Intel ‘CPU’ Upgrade Service

Intel ‘cpu’ Upgrade Service: Intel Corporation has introduced a card upgradeability service for one of its new processors appropriately called the ‘Intel Upgrade Service’.  This will initially be a feature of the Pentium G9651 which is based on the i3-530 processor.

In terms of FSX the Pentium G9651 is a “low” (budget) end cpu, and simmers are unlikely to specifically seek it out to use in their favourite sim!

Basically, the Pentium G6951 (Nehalem, Westmere, i3-530) is a dual core (Clarkdale) setup with a clock speed of 2.8 GHz, plus 3 MB shared L3 cache.  You can then purchase (for a modest sum circa $US50) an upgrade card with embedded PIN, access the Intel website, download a firmware upgrade, and you have an upgraded PC.  The “upgrade” increases the L3 cache with an additional 1 MB (4 MB total) and Hyperthreading is enabled.  Apparently this turns this processor into a Pentium G6952.  These features are already present on the G9651, you just have to pay a little extra to unlock them.  (For Reference: The i3-530 is clocked at 2.93GHz with 4 MB L3 cache and has HT enabled.)

The slight vague feeling of unease for simmers, is that if this is a success, will Intel widen this to include all of their processors and will it really affect us in the FSX virtual world?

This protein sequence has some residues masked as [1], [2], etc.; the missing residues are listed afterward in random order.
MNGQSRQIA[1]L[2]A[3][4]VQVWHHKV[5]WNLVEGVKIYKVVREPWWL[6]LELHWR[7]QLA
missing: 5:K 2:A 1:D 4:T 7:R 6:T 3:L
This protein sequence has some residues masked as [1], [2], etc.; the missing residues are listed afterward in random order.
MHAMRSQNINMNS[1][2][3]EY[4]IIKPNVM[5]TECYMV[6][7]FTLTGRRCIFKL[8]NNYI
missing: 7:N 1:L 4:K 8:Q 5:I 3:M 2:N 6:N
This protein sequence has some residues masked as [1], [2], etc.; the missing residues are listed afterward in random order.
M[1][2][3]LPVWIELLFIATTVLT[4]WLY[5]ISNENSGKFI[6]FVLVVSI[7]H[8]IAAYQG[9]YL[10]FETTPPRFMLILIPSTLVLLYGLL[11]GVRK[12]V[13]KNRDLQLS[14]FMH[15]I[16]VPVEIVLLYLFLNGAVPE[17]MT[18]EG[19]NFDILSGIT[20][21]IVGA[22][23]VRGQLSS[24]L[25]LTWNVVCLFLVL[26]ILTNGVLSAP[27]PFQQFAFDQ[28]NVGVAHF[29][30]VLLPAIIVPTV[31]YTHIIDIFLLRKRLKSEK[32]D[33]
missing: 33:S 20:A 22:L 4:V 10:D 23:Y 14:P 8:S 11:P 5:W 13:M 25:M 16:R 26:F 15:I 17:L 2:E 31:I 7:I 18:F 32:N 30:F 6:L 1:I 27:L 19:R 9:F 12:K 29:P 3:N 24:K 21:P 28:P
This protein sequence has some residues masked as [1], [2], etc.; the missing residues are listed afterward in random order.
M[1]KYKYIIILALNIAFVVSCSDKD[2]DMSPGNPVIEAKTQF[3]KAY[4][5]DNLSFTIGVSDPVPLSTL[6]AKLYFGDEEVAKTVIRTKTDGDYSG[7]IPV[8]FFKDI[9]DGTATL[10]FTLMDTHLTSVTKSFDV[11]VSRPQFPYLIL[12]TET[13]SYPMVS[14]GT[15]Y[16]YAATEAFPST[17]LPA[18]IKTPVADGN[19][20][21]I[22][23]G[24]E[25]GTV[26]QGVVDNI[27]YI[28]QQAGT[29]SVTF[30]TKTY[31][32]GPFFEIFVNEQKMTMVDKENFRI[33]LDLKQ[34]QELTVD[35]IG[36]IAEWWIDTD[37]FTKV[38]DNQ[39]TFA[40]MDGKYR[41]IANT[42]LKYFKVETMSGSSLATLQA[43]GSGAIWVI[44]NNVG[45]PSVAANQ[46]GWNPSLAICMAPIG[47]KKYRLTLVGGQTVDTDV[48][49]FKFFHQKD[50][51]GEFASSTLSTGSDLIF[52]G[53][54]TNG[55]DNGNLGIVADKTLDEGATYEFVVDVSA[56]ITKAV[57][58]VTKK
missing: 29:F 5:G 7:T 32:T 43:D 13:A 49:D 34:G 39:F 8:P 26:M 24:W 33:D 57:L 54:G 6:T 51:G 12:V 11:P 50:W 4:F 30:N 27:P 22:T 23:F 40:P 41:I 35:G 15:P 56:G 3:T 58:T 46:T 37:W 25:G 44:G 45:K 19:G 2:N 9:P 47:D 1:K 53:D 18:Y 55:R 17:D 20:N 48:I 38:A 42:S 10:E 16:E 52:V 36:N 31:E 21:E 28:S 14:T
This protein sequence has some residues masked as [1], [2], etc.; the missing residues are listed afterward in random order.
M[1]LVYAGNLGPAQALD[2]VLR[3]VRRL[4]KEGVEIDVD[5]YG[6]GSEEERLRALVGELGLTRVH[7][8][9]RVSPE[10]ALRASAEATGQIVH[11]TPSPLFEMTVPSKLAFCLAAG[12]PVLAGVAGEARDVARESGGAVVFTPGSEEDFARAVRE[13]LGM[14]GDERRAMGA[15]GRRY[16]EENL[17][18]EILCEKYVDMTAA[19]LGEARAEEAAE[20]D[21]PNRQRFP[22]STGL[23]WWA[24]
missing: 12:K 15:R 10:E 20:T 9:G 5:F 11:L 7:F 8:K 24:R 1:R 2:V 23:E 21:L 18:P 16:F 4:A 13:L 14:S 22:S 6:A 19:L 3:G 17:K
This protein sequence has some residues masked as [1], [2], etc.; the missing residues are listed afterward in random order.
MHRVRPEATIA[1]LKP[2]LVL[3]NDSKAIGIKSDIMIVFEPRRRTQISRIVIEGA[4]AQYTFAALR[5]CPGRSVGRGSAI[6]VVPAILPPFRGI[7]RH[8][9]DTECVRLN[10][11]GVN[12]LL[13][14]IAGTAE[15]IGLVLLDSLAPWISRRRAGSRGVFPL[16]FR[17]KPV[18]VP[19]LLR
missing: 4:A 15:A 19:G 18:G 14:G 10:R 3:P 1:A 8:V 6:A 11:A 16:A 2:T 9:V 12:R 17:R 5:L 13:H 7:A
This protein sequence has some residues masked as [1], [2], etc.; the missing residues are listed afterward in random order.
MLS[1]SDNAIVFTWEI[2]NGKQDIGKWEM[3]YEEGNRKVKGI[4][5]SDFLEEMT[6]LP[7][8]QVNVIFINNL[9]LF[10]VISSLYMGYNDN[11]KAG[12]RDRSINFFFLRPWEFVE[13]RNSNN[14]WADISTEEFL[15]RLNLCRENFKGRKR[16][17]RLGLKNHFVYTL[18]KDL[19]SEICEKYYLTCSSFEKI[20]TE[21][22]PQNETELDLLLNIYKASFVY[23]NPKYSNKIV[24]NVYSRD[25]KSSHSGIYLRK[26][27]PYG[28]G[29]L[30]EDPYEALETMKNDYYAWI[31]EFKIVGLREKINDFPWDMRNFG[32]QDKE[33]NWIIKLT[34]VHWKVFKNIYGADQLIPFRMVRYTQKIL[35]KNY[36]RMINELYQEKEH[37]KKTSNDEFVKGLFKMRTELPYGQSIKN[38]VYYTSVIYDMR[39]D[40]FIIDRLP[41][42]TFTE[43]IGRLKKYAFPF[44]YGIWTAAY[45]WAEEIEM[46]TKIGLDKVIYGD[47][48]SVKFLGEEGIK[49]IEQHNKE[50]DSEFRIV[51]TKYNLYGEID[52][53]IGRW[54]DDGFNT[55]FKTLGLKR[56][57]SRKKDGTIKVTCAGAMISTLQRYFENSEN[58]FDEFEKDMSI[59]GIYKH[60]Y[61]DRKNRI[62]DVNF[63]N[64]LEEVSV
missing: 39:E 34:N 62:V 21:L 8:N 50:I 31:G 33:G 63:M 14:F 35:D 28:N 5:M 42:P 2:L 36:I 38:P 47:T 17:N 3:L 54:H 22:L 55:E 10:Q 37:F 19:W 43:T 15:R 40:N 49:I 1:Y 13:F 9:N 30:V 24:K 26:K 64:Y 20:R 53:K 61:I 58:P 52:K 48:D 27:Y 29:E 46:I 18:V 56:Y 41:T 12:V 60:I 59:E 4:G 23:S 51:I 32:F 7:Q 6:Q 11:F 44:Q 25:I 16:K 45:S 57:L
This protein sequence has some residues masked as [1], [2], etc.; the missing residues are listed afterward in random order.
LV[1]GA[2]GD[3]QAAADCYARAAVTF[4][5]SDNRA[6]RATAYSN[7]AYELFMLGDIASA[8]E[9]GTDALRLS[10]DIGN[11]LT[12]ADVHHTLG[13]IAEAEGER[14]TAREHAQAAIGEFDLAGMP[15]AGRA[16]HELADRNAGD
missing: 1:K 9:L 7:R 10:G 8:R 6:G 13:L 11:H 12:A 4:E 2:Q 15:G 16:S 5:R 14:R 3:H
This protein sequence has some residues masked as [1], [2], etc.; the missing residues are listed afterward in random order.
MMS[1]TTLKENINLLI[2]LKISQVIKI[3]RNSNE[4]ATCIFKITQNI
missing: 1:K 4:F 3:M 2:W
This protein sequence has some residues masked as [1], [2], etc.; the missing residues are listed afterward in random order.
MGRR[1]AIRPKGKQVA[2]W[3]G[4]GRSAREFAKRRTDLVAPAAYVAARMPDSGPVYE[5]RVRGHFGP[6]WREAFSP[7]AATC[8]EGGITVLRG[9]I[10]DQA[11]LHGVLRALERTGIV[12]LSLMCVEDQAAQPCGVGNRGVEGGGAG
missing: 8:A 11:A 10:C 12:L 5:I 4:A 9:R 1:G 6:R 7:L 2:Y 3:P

0 Responses

  1. The only CPU coupled that proved to be the friend and servant of FSX smoothness is the overclocked I7 8xx or 9xx… Of course coupled with the apropriate components… Other than this expensive setup, I presume the rest of the setups frustrates a simmer who wants to make FSX populated with max settings and today;s sophisticated add-ons…

  2. Another consdieration not mentioned here, is what does it do to a windows system? Does it invalidate the installation? The CPU and Motherboards are two components that Microsoft have deemed as changing your computer and therefore would likely trigger a licence renewal. Has Intel and Microsoft talked about this? Does Intel know if this is the case? Additionally, if this does happen users of OEM versions will find that Microsoft may demand they repurchase their version of Windows again… Questions that need an answer.

  3. Ray
    Good point but this “unlocking” may not “trigger” a Windows hardware change wrt to a MS licence change. It is like a “firmware” update which normally does not trigger a hardware change. Further, in Australia MS are pretty good when you phone in with a hardware change, so I don’t see this one off as an issue.
    Thanks for your comments

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